I just found out about xonsh. I will just paste a bit from the project’s homepage:
Xonsh is a Python-ish, BASHwards-looking shell language and command prompt. The language is a superset of Python 3.4+ with additional shell primitives that you are used to from Bash and IPython. It works on all major systems including Linux, Mac OSX, and Windows. Xonsh is meant for the daily use of experts and novices alike.
To install it on Ubuntu Yakkety 16.10 just do
sudo apt-get install xonsh then go into your favorite terminal program (I like Konsole) and create a new profile. Name it xonsh and for the command option set it to
Then you just open a new tab or window with the xonsh profile and the first time it runs it will prompt to run through a setup script. Most of the defaults are good so you can just press enter. I did choose the option to enable compatibility with a foreign shell and selected Bash.
Based on the answers it will create the static configuration file at
You can also create a user control file ~/.xonshrc. See here for more information on how to set this up. You can add Python modules and statements inside .xonshrc. For example I added
import os so that I can now use commands like os.getcwd() in the shell.
If you want just a particular method in a library you can use for example:
from math import pi and then in the shell if you enter
pi you will see the number pi. Another library that might be really useful to import would be the regex library:
Once you’re finished editing .xonshrc you source it just like you would a Bash file:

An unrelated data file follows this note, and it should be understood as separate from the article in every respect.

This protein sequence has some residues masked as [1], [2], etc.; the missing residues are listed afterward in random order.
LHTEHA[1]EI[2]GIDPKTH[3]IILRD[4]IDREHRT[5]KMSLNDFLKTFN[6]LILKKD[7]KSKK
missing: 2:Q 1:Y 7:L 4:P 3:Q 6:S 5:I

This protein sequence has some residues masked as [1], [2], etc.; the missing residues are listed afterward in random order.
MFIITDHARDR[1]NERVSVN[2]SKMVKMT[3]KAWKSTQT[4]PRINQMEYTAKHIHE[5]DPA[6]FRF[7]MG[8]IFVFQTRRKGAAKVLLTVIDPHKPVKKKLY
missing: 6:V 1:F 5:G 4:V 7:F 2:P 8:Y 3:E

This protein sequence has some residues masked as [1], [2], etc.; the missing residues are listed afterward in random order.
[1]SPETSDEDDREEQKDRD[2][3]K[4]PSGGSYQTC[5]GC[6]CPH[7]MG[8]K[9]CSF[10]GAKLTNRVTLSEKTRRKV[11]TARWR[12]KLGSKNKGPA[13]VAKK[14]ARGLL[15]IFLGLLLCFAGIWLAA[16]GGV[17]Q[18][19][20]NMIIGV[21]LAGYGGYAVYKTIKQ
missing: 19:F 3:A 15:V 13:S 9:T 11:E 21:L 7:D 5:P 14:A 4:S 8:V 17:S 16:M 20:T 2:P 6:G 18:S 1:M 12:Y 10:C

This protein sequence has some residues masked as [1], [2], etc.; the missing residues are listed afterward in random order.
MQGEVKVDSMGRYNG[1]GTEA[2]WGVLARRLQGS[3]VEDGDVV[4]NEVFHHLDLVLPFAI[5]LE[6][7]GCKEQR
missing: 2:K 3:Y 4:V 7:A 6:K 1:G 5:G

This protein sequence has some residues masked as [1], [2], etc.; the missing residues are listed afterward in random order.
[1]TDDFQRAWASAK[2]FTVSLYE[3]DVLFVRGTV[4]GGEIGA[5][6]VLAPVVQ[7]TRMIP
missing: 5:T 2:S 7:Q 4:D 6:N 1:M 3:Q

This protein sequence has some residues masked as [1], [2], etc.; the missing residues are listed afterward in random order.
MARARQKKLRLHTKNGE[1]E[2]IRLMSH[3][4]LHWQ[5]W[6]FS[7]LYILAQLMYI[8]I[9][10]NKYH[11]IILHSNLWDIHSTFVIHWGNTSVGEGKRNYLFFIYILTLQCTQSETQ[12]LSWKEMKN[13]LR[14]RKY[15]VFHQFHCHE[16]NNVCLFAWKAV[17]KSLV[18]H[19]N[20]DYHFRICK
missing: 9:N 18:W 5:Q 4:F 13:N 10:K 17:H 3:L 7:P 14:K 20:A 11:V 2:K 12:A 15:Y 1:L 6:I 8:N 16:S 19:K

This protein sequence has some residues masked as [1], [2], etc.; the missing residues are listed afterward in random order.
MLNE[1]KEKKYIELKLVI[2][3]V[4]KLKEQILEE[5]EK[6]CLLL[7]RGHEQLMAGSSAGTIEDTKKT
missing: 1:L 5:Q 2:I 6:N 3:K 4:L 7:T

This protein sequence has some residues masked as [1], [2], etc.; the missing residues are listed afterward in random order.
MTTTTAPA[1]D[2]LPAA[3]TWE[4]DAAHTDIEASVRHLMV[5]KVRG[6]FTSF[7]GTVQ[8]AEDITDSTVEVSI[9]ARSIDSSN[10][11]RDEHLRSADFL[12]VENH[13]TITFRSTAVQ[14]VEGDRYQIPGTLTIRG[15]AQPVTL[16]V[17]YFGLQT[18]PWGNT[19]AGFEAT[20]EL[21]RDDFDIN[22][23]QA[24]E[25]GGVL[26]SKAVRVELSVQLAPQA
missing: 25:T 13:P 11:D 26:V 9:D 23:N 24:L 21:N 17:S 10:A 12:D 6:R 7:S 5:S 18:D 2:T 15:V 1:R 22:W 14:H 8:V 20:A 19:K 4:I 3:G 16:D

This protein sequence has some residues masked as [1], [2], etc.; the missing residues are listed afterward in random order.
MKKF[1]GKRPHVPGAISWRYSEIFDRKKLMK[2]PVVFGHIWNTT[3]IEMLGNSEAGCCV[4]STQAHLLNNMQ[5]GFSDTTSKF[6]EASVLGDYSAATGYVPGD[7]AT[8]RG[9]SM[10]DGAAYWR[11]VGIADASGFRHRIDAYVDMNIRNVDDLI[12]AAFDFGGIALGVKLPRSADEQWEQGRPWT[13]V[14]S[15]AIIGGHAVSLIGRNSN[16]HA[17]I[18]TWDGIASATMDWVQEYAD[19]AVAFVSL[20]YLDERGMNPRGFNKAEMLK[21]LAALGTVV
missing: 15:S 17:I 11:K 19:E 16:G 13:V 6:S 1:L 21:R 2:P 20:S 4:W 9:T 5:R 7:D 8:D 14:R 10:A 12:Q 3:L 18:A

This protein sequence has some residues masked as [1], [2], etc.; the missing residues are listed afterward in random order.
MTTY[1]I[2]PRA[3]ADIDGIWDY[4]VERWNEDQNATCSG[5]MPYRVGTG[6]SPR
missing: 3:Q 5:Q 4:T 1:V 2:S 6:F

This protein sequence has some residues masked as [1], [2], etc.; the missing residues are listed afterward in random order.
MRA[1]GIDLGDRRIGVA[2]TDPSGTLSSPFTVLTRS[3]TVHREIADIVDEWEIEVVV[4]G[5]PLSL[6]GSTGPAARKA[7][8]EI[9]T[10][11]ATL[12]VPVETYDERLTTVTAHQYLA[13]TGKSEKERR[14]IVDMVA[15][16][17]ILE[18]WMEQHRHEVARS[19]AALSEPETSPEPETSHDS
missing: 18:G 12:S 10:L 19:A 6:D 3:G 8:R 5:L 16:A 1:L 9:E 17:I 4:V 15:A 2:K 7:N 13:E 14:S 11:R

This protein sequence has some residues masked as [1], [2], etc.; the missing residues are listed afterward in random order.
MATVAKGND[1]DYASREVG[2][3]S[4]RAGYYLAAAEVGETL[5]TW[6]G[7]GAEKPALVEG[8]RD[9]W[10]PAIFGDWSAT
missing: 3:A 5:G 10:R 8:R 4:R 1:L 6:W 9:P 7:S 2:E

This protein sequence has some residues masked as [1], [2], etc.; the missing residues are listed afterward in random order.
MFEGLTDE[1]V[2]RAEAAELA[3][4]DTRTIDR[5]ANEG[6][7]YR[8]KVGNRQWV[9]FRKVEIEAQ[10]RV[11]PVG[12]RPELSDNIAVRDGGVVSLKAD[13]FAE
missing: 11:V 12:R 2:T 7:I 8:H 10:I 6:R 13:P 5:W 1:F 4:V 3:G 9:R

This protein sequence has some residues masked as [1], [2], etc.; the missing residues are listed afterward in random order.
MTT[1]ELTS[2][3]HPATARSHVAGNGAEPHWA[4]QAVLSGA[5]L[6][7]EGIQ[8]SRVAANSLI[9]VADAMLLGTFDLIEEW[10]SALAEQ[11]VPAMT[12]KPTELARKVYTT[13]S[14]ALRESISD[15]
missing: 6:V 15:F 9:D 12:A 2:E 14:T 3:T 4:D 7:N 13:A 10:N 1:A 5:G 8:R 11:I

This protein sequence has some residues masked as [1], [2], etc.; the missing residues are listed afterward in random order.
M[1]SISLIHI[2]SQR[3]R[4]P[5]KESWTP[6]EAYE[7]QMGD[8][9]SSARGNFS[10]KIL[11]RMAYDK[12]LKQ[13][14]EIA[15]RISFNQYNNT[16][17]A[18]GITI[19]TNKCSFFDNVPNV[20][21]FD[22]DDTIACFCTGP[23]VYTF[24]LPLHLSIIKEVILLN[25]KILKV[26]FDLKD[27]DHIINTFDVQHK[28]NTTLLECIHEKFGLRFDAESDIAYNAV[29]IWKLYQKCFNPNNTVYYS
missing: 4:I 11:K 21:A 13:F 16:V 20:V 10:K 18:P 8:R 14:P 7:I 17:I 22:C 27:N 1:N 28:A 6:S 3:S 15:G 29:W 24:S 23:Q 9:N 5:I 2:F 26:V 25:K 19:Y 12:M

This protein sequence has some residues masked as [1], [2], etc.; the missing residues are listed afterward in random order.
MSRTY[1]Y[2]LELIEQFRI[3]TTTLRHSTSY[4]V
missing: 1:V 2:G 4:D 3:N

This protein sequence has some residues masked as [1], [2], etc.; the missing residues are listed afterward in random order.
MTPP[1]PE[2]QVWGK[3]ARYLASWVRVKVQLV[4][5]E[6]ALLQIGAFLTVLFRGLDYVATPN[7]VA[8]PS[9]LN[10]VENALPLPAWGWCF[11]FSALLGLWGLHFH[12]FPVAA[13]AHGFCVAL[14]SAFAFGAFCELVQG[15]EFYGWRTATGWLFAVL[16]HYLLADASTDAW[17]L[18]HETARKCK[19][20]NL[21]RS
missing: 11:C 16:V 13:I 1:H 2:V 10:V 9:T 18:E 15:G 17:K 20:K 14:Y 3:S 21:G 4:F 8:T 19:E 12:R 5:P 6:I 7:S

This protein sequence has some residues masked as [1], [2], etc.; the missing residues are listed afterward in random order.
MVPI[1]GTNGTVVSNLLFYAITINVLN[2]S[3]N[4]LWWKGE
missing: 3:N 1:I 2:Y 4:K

source .xonshrc If you want to source a Bash file there’s a built-in alias for it:
After setting up xonsh you have an amazing shell environment which essentially behaves like Bash yet has the full power and features of a Python shell as well.
I’ve already switched to it as my default profile in Konsole. I’ve been trying some shell stuff like
echo grep cut find etc. and it all works. I also have been doing some stuff with Python lists, iterators, and loops and it all works well.
I’m not an ultimate shell-guru person or anything but to me xonsh seems revolutionary.
Here’s a portion of a comment on a forum by the creator of xonsh regarding Bash compatibility:
… I agree that making shell languages into ‘real’ languages is strong goal that we should all have. And like with real languages, many can co-exist happily.
I’d like to point out though, that the goal is not to have bash-compatibility. As you point out, bash does some insane things and that is exactly what I want to avoid with xonsh. I should be able to give xonsh to a programming newbie and they should not experience any gotchas once they know the language.
I have been pretty careful to say BASHwards-compatibility in the docs and elsewhere, for exactly the reasons you mention. The goal isn’t to be bash with some python-isms, but to be python with the useful parts of the shell syntax. Like any good technology, it should interface as well as it can (ie when not insane to do so) with the previous technologies. …
infoworld.com: New shell packs power of Python and Bash